For the third straight year, Washington Redskins linebacker Monte Coleman's body of granite has suffered an injury that has reduced part of his season to rubble.
Yesterday, the Redskins placed Coleman on the injured reserve list for a minimum of four weeks, after his deep thigh bruise, suffered in the final preseason game at Buffalo Aug. 27, did not heal with time. As of yesterday, the Redskins had not replaced Coleman on the 49-man active roster.
"I talked to Monte this morning and I've talked to him over the past two or three days," said Coach Joe Gibbs. "The doctors changed their minds on Tuesday and felt it would be three or four weeks until he would be ready."
Consequently, the Redskins made the move they had been pondering, but hoping they wouldn't have to make. At the earliest, Coleman, who does not speak to the press, will not be eligible to return to the team until the seventh game of the season, against Green Bay Oct. 17.
Mel Kaufman, who usually alternates with Coleman at left linebacker (Coleman plays in passing situations, Kaufman against the run), will continue to play full-time in Coleman's absence, a task he craves.
"We're a little thin there (at left linebacker) right now," said Larry Peccatiello, defensive coordinator, whose primary responsibility is the linebackers. "We would like to pick up another linebacker, but we won't rush into anything . . . We've got confidence in Stuart Anderson and Pete Cronan."
They are the two players behind Kaufman, but both have limitations in filling such a role.
Anderson is a novice linebacker, a game, gutty second-year player who was primarily a defensive lineman at the University of Virginia. Cronan, a sixth-year player who is captain of the Redskins' special teams, is best suited for playing middle linebacker.
Placing Coleman on injured reserve also places the Redskins in a somewhat uneasy paperwork position: already, wide receiver Art Monk (knee injury) and offensive lineman Don Laster (neck injury), two players of substantive value, have been placed on injured reserve.
Under league rules, only three players placed on injured reserve with a "major" injury after the final 49-man cutdown (a category that includes Monk, Laster and Coleman) can be recalled by a team without having to clear league waivers first.
Already, the Redskins have two players who they want to recall when healthy (Monk and Coleman) and one they might want to recall (Laster). The absence of major injury to the offensive line and the acquisition of capable veteran guards Ken Huff and Roy Simmons make it less important that Laster rejoin the team.
Fourteen weeks remain in the season. It's very early for a team to be in this position. Another injury that might force a fourth key player on injured reserve could place the Redskins in a position of possibly having to keep a player who could contribute off the roster for the entire season. Or, if they try to reclaim him, the Redskins could risk losing him to waivers first.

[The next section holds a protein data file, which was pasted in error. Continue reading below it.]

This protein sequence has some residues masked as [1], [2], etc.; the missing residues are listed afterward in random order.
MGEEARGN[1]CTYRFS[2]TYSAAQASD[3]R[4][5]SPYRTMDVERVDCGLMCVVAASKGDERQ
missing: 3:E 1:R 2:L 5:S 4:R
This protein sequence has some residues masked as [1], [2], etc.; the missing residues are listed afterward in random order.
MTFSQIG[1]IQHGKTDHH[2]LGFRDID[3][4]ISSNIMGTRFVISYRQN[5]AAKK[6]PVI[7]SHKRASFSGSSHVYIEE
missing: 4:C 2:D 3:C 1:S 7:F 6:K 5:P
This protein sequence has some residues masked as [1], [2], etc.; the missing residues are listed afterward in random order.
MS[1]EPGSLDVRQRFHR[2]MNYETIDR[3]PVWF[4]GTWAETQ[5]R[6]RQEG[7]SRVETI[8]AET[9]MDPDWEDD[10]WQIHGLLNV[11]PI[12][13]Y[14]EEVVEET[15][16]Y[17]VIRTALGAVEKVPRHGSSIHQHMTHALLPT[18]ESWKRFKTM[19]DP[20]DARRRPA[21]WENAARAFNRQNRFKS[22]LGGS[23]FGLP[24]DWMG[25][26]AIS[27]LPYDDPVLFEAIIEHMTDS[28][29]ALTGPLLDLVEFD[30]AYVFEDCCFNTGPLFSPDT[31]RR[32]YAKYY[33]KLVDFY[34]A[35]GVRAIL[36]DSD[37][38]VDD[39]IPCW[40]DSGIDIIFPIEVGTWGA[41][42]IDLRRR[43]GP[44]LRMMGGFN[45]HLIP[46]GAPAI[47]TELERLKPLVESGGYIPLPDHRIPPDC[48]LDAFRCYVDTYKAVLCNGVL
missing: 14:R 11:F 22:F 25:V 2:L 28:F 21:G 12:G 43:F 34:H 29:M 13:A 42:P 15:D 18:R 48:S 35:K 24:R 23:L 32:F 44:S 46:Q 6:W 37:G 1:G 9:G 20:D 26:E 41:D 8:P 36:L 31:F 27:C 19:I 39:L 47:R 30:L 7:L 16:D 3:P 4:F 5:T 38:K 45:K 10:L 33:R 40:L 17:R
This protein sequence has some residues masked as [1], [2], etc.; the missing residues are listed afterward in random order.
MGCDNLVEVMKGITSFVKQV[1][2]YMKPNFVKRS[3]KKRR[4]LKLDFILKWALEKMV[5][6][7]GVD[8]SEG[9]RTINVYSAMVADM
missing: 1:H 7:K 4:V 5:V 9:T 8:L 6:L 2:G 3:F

"That's always a concern," said General Manager Bobby Beathard. "But this thing happens to a lot of teams . . . You get to the point where you have to keep someone on I.R. (injured reserve) all year or you lose him to someone else (by waivers). Certainly, this is not yet a crisis."
It is something, though, to make Redskins cross their fingers to keep the injury bugaboo far away.
Coleman, whose 6-foot-2, 230-pound physique seems the model of sturdiness, has not played in either regular-season game. In 1981, Coleman suffered a fractured shoulder in the second week of the season and missed four games. He returned to finish strongly that year.
Before the third game of the year in 1982, Coleman, 25, separated his shoulder. He missed only one game, but never fully recovered.
Amid annual rumors that he will retire, offensive right tackle George Starke says he would like to play two or three more seasons after this year. Starke, 35, is in the final year of his contract, earning approximately $165,000 salary this year.
"It's really just a matter of if I want to keep playing, and right now I do," said Starke, the "Head Hog" who is now in his 12th NFL season. "I feel right now that I'm at a peak. Really, I've never had a bad year.
"For some strange reason," said Starke, never short on self-confidence, "I feel I'm as strong and as quick as I've ever been and I'm 35."
Beathard said he has received a letter from Starke's representative to discuss a possible new contract for Starke. "We plan on having George around for a few more years," Beathard said.
"When we got here three years ago," said Joe Bugel, who coaches the offensive line, "a lot of the (Redskins) veterans left. George stayed. He's improved 20 percent each year. I think he's one of the best right tackles in the NFC."